It’s no wonder that Seita feels that he and his sister should leave, when it’s clear that they are no longer welcome. However, they have no place to go! Not anyplace with family, at least, as they don’t know where any other relatives live. Seita discovers a little bomb shelter near a river, by the town. It seems ideal- there’s enough room for the two of them, it’s decently large… but how can they feed themselves? Food in the town is scarce, and the situation is getting worse by the day. Nuts and vegetation seem to sustain them for a while, but they go to sleep with hunger more often than not. Even so, they manage to enjoy their lives. Seitsuko plays in the water, makes little sculptures out of mud, and enjoys the fireflies that they capture to light their little home. Seito worries about where their next meal will come from and wonders why the fireflies must die so quickly.

Things only get worse and worse. Seito scraps for food, avoiding authorities and raiding burning homes for food and items to sell. He becomes more focused on finding food and surviving, blinding himself to the fact that his sister is becoming lethargic and unwell. She complains of being hungry and having diarrhea. While they continue to have some good times, they still miss their parents, and things just get harder as they scrap for the few things that they can eat. Through it all, both start showing signs that things aren’t well, including rashes over their bodies.

What hurts the most about this is when Seita finally takes Seitsuko to the doctor, the doctor says that it is merely malnutrition and that she should eat. Seita looks at him furiously and demands to know what he is supposed to feed her with. There is no food- anywhere. The doctor, perhaps not caring but also possibly having been desensitized to it because he had seen it before, merely calls in the next patient. There is no offer for them to come to dinner, no opening of a home or attempt to find them one. There is merely a blank look and the implication that it is their problem, not his.

Good news finally comes with the bad. Seito, waiting for his father, finally goes to get money from the bank to buy food, something that he has been putting off for ages due to the dangers of travelling. It comes too late- the war is over, his father is dead, and as he comes back to his sister he discovers she is delusional with hunger. She breathes her last that day, and Seito is left with nothing except the will to bury his sister, shouldering her death as heavily as he has all his other losses. Seeing him lose hope and the will to live is almost as heart wrenching as the death of his sister. She died smiling and loving her brother deeply. Seita dies in grief and hopelessness, the starvation that took his sister overtaking him as well.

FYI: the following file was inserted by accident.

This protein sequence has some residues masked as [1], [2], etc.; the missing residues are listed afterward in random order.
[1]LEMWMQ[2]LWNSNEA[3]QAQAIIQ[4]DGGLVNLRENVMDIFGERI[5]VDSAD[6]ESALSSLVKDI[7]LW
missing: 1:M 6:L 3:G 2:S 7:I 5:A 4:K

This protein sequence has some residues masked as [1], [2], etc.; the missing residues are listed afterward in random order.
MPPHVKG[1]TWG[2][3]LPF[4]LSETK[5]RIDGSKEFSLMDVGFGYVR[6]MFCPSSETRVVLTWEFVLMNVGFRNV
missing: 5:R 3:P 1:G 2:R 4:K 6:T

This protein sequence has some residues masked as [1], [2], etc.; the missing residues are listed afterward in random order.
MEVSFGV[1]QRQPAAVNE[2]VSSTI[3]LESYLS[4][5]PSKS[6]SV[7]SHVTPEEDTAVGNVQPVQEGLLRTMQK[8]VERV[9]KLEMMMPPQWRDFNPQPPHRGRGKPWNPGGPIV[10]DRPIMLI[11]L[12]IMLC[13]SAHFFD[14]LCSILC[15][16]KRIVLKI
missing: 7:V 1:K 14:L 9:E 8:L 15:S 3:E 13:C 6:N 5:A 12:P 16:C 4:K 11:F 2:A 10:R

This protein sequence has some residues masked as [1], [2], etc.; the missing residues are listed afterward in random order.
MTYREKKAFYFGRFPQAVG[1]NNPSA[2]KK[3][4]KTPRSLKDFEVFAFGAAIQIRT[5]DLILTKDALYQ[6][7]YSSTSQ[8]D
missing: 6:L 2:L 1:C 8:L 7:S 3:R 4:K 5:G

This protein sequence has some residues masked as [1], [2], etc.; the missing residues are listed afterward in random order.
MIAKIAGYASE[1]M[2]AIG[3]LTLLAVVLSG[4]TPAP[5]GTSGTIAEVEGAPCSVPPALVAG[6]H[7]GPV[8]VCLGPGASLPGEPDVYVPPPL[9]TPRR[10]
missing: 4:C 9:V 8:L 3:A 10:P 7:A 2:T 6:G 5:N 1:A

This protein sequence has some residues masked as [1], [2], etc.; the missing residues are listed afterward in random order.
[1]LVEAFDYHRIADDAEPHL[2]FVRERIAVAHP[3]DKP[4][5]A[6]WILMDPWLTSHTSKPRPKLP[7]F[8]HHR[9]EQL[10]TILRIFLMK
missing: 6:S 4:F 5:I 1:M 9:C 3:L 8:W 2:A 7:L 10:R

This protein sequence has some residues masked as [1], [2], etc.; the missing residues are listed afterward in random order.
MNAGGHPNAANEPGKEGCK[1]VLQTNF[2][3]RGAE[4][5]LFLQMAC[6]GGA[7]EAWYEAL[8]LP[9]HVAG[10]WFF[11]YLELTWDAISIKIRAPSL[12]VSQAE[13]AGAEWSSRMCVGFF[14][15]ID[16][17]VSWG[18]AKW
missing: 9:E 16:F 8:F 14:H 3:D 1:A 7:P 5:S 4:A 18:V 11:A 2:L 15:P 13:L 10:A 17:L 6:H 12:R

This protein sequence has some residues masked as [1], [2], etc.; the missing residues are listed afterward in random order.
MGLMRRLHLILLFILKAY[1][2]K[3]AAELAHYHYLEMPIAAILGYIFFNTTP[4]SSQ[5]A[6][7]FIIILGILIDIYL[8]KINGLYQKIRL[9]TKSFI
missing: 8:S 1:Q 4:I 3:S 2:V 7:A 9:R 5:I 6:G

This is not a movie for the sensitive or faint-hearted. However, it is a movie that everyone should see at some point. The issues addressed, how they are told, are beautiful in their own ways. Some things should not be ignored, and the way war affects regular people is one of them.

Overall, this was a beautiful anime about two sibling’s love and loss.

Recommended: Yes. However, this is harsh stuff. I think 10+ would be the lowest you could comfortably go with who was watching this. There is no fanservice, some nudity on the sister’s part when he helps her bathe (entirely non-sexual). You have the firebombings, and Seita gets a bit beaten up by a soldier as he steals food. You see maggots falling off their mother’s wrapped body, and several bodies being tossed into a mass cremation. You also see some of the cremation for Seitsuko. This isn’t gruesome in the least. There is also the scene in the beginning where you see Seita die. There is a certain air of not caring that surrounds the people that discover his body.

Other titles you might enjoy:
The Music of Marie (manga)
Ano Hi Mita Hana no Namae wo Bokutashi wa Mada Shiranai (anime)
The Girl Who Leapt Through Time (anime)
Ginban Kaleidoscope (anime)
Tokyo Magnitude 8.0 (anime)
Utahime (manga)


1 Comment (+add yours?)

  1. beneaththetangles
    Jul 01, 2011 @ 15:40:10

    Truly a treasure – Roger Ebert called it one of the great war films ever made, which is perhaps one of the best accolades ever given an anime, coming from Pulitzer Prize-winning movie critic (the only one, in fact). It's so heartbreaking (particularly in knowing that it's semi-autobiographical) that I haven't been able to watch it again since I first saw it 10 years ago.